Next Tuesday afternoon, it is the turn of picamp.
“[Political Innovation Camp] is a conversational event, designed to promote a more conversational politics. It is promoted by Slugger O'Toole. We're looking for people with clever 'gamechanging' ideas - disruptive suggestions that can change the political landscape in a small or a big way. Come along, pitch your idea, ask others to help you finesse it and take it forward with you.”
You can sign up over at their website, and find out more about the ideas that are brewing up for sessions:
- What happens to politics when the mainsteam media stops doing journalism?
- How citizen photographers and journalists can alter politics ie directly influence politicians and their policies
- Removing the obstacles - getting government involved in the conversation
Personally, I wonder what it would take to empower the invisible band of politically interested to uncloak? What would allow us lurkers into the conversation?
“Don’t talk about politics or religion.”
For a long time, local society seems to have been divided into those who breached this rule, and those who stuck by it. Even on a site like Slugger O’Toole that has done much to lower the entry bar to talk about politics, there are many more lurkers than commenters!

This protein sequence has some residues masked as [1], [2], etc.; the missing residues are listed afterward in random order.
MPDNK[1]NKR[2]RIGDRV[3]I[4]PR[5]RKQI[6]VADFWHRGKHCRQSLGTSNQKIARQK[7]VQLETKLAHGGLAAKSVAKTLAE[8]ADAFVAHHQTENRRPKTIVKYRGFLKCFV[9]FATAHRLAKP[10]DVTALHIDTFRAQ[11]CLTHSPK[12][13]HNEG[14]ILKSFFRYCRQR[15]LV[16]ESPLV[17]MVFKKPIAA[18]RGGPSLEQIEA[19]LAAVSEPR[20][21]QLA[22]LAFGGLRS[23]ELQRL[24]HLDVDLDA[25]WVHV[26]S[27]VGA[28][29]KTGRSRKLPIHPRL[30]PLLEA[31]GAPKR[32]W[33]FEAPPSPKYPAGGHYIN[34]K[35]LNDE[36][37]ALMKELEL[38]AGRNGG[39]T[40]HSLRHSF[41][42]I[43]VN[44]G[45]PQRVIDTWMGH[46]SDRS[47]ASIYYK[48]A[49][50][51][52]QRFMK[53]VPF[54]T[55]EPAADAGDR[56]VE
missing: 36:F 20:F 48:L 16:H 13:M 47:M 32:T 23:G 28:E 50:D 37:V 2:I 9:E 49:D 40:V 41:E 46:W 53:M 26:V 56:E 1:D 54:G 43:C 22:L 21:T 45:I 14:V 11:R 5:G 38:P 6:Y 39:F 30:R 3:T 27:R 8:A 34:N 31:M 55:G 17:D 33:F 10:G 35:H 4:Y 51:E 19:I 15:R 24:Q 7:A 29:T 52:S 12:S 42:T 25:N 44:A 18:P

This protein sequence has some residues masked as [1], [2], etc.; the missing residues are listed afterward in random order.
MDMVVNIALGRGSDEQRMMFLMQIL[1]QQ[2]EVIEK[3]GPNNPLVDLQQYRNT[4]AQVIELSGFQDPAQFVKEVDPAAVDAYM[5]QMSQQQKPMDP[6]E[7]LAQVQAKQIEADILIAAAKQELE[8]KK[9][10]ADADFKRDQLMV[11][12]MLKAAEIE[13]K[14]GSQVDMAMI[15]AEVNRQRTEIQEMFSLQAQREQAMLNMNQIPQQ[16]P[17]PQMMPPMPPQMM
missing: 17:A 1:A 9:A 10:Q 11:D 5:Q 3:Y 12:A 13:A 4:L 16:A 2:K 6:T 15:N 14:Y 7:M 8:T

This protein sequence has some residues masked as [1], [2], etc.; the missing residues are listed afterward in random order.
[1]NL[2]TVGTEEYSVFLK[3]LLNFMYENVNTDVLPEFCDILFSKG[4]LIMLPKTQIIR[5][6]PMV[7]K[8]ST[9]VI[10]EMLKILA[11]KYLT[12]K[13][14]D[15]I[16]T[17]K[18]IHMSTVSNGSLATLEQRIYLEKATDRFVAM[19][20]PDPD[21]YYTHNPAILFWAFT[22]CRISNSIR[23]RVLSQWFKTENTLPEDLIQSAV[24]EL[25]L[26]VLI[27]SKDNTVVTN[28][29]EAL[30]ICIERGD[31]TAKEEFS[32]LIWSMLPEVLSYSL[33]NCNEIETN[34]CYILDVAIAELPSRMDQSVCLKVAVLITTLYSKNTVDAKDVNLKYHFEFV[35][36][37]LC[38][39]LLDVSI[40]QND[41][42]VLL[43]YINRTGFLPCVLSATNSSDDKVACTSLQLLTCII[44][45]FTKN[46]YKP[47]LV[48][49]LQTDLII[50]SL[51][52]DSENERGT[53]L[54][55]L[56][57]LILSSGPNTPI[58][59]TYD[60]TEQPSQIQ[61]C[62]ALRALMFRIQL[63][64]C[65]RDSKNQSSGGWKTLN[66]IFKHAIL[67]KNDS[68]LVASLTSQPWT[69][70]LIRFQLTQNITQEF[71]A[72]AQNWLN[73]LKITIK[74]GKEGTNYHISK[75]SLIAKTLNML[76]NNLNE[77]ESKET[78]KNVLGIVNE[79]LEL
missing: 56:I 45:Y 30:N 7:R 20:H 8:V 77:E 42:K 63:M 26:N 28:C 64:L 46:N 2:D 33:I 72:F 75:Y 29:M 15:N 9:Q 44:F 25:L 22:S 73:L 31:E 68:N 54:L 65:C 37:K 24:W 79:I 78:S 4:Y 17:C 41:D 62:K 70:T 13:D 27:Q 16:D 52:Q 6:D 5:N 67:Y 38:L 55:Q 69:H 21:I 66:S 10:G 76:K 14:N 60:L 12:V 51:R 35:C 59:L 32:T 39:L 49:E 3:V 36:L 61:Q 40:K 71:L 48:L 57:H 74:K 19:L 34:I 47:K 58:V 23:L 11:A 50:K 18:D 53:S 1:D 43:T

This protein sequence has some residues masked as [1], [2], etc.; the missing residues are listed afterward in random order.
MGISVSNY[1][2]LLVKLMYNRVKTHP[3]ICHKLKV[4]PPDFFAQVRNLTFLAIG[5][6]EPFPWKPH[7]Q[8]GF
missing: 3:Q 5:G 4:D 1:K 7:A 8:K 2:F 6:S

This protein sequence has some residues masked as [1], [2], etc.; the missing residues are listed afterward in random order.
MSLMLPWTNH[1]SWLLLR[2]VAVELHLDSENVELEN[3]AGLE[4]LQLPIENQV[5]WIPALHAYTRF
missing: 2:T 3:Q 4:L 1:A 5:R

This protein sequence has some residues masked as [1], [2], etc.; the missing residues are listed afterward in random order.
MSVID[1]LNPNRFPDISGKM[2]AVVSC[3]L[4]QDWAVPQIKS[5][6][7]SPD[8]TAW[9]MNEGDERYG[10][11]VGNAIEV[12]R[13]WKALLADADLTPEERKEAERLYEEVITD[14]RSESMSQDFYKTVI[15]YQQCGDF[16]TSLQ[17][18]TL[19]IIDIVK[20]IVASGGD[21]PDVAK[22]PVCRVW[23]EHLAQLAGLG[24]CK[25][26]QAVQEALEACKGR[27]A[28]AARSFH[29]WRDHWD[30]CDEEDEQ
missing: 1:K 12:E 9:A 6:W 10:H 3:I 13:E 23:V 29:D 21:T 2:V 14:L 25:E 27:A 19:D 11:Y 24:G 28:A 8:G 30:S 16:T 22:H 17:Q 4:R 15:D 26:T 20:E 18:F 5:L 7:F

I suspect few people are truly “politically neutral”. I sometimes use that phrase to describe myself, but the reality is that while my views cannot be represented by one single party, I am an avid follower of politics, the political system and individual politicians. I’m politically interested, and keen on the idea of sustaining civil society, but shy of practising that hobby in public.
But it’s pretty rare for me to poke my head above the parapet and get stuck into a comment thread on Slugger. It’s feels like being in P5 and trying to join in the P7’s breaktime football match in the school playground.
And while a political event or milestone may occasionally feature in a blog post over on Alan in Belfast, “politics” is one of the lesser used tags, even below “religion”, and I never nail my colours to the mast(s).
But do I really want someone - my employer, a future employer, a neighbour - to google my name and discover that I believe this, that I wonder why that happened, that I’m critical of her saying that, and that I wish the following would happen? (Might be too late!) Somehow political comment is more raw and dangerous than complaining about airlines and the price of tea bags!
So structurally, how can we make the online world more welcoming and accommodating for those who are political, but currently keep it hidden? How can we widen out the conversation to listen to more voices? What can be done to forums and blogs and meetups to allow us wishy washy liberal scaredy cats to feel safe to join in? Never mind what can be done to encourage engagement in the real-life world.